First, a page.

• 13. The system of claim 12, wherein
      • each messaging entity may comprise
    • 14. The system of claim 12, wherein
      • each messaging host determines that the particular messaging entity is at the beginning of the ordered list of messaging entities by determining that the particular messaging entity is at the head of a first-in-first-out (FIFO) data structure.
    • 15. The system of claim 12, wherein
      • each messaging host maintains a corresponding data structure that identifies each of the corresponding plurality of messaging entities that contains at least one available message or set of related messages and that identifies the available message(s) or set(s) of related messages for each identified messaging entity; and wherein
    • 16. The system of claim 12, wherein
      • each of two or more of the messaging hosts sends a response to the gateway indicating that a message or set of related messages is available for access by the client; and wherein
    • 18. The system of claim 12, wherein
      • the client provides the gateway with criteria associated with the first request, wherein
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Description

BACKGROUND

A messaging service may be implemented via a publicly-hosted distributed messaging system that provides support for a variety of messaging patterns. These messaging patterns may include, but are not limited to, a queue-based messaging pattern or a topic-based messaging pattern. In accordance with a queue-based messaging pattern, clients referred to as publishers can enqueue/publish messages, which are stored in the messaging system. Eventually, clients referred to as consumers can dequeue the messages. Every single published message goes to only one consumer. In accordance with a topic-based messaging pattern, several publishers can enqueue/publish messages, which are stored in the messaging system. Multiple subscribers may have a registered interest, referred to as a “subscription,” for receiving messages that are published to the topic. Subscribers may also optionally register rules/filters to determine if they are interested in a message. Every message that is published to the topic is delivered to all the matching subscriptions.

In certain messaging service implementations, if a user wishes to receive a message from a particular queue or subscription, then the following steps must be performed: (1) a connection is established to the messaging service; (2) a receive request is lodged for the particular queue or subscription; and (3) when the particular queue or subscription receives a message, a response is sent for that particular queue or subscription. In accordance with such an implementation, if a user wishes to listen for messages across a small number of queues/subscriptions (e.g., in the order of 100s), then the above steps can be performed for each queue without significantly impairing system performance. However, if a user wishes to listen for messages across a large number of queues/subscriptions (e.g., millions of them), then the above approach simply does not scale. For example, in certain implementations, sending one million receive requests alone could take on the order of hours, which would likely be considered unacceptable. Furthermore, if the queues or subscriptions are sparsely populated with data, then a large amount of network traffic is generated by the user for retrieving a comparatively negligible amount of data.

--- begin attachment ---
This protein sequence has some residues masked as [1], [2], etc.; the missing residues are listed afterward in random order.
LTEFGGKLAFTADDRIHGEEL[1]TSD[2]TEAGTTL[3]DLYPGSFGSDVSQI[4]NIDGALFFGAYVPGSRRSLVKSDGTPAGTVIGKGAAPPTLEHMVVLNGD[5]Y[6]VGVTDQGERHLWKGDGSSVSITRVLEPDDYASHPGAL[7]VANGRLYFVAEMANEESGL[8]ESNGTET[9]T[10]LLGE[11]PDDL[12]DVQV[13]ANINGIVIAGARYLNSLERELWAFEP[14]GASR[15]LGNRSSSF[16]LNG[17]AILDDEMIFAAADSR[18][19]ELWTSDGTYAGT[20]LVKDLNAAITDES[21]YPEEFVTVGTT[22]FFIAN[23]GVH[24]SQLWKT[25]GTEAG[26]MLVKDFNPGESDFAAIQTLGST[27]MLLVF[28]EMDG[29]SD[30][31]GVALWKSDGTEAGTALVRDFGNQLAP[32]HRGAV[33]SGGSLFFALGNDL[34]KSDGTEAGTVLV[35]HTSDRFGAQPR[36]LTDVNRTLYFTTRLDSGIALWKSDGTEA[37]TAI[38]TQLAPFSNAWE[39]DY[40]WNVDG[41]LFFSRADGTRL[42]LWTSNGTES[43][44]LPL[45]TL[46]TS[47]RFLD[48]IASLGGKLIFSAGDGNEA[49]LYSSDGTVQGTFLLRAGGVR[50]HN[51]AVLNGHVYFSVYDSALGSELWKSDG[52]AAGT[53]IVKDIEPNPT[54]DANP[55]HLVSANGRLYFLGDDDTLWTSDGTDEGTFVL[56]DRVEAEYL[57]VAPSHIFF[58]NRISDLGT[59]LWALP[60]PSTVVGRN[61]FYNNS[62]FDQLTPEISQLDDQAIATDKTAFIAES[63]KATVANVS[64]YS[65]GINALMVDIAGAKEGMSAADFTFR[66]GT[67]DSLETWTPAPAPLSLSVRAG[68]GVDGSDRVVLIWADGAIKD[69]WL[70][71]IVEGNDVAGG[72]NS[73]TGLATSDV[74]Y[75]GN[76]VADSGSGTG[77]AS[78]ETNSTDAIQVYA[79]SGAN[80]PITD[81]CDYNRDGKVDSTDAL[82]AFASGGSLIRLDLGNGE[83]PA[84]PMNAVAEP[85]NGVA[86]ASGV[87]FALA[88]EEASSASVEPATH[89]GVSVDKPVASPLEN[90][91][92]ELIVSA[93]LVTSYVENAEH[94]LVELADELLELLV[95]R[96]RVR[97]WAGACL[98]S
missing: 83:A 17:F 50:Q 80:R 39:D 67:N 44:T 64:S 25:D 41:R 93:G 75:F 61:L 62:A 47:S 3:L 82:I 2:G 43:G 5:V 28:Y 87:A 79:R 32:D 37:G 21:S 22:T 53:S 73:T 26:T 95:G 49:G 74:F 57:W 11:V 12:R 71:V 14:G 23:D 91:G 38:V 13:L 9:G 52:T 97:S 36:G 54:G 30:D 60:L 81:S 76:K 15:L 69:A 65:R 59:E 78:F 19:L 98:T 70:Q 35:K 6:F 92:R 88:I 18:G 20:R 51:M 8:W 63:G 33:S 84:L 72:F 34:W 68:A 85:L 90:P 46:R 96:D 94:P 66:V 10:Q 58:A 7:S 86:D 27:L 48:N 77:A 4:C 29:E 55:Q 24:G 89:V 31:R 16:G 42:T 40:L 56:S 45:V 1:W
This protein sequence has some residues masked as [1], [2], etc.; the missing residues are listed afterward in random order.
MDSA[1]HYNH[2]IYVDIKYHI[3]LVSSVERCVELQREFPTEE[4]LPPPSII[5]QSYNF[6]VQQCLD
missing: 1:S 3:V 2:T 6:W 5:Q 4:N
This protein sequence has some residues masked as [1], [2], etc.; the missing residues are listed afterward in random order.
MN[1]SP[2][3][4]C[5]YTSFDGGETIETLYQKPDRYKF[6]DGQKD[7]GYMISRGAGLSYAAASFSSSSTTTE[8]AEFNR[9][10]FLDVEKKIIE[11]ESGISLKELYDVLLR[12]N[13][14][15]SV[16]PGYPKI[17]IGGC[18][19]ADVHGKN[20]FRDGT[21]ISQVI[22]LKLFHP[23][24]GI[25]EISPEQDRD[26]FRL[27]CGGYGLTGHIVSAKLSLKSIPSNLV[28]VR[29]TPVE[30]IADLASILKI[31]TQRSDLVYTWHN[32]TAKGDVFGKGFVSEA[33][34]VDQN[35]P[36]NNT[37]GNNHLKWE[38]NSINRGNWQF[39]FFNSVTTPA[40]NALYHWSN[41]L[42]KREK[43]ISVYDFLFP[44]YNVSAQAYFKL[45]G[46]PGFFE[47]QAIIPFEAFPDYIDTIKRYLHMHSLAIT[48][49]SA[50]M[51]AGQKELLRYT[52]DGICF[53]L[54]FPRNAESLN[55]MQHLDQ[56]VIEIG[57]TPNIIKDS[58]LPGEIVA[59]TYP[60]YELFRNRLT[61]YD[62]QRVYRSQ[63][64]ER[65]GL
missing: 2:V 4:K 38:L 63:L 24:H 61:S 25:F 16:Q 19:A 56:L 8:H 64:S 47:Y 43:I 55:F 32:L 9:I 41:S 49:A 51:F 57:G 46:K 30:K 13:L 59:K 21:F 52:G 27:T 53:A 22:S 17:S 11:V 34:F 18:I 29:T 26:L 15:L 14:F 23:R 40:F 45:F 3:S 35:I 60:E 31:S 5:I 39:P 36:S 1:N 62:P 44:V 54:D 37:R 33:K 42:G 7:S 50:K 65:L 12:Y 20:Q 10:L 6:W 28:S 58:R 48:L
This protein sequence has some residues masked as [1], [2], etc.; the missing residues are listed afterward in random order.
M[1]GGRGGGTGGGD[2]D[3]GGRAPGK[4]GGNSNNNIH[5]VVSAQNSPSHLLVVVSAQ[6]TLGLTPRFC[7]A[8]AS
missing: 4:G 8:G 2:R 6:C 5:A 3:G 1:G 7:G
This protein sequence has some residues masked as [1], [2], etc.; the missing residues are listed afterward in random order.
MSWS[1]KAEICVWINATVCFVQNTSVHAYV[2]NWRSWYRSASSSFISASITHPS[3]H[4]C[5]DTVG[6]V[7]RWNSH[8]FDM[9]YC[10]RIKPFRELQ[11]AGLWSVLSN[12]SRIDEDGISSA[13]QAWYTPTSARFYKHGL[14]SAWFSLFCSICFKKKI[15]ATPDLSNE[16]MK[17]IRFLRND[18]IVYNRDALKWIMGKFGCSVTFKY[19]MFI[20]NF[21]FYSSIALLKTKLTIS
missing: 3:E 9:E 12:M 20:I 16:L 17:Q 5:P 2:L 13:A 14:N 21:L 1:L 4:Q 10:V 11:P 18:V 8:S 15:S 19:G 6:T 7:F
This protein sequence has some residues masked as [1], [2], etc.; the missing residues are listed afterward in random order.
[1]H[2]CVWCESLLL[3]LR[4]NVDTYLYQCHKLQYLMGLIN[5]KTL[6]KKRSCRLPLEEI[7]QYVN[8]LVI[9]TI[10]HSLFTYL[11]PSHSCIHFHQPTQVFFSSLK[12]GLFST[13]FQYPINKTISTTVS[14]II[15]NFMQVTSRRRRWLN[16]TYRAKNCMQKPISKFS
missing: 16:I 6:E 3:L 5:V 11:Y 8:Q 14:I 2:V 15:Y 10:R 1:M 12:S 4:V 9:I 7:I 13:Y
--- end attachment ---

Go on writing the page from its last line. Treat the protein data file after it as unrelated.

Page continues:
BRIEF DESCRIPTION OF THE DRAWINGS/FIGURES

The accompanying drawings, which are incorporated herein and form part of the specification, illustrate embodiments of the present invention and, together with the description, further serve to explain the principles of the invention and to enable a person skilled in the relevant art(s) to make and use the invention.

FIG. 1 is a block diagram of an example distributed messaging system in which embodiments may be implemented.

FIG. 2 is a block diagram that illustrates a queue-based messaging pattern that may be supported by a distributed, messaging system.

FIG. 3 is a block diagram that illustrates a topic-based messaging pattern that may be supported by a distributed messaging system.

FIG. 4 depicts a flowchart of an example method by which a messaging host in a distributed messaging system may keep track of available message sessions for each of a plurality of messaging entities in accordance with an embodiment.

FIG. 5 depicts a flowchart of a method by which a messaging host in a distributed messaging system may determine how to service a request for any available message sessions received from a gateway in accordance with an embodiment.

FIG. 6 depicts a flowchart of a method by which a gateway in a distributed messaging system may operate to enable a consumer to receive messages from message sessions across a large number of messaging entities in accordance with an embodiment.

FIG. 7 depicts a flowchart of a generalized, method by which a messaging host in a distributed messaging system may service a request for any available message or set of messages contained in any of a plurality of messaging entities hosted by the messaging host in accordance with an embodiment.

FIG. 8 depicts a flowchart of a further method by which a messaging host in a distributed messaging system may service a request for any available message or set of related messages contained in any of a plurality of messaging entities hosted by the messaging host in accordance with an embodiment.

FIG. 9 depicts a flowchart of a generalized method by which a gateway in a distributed messaging system may facilitate the servicing of a request for any available message or set of related messages contained in any of a plurality of messaging entities in accordance with an embodiment.

FIG. 10 is a block diagram of an example processor-based system that may be used to implement various embodiments.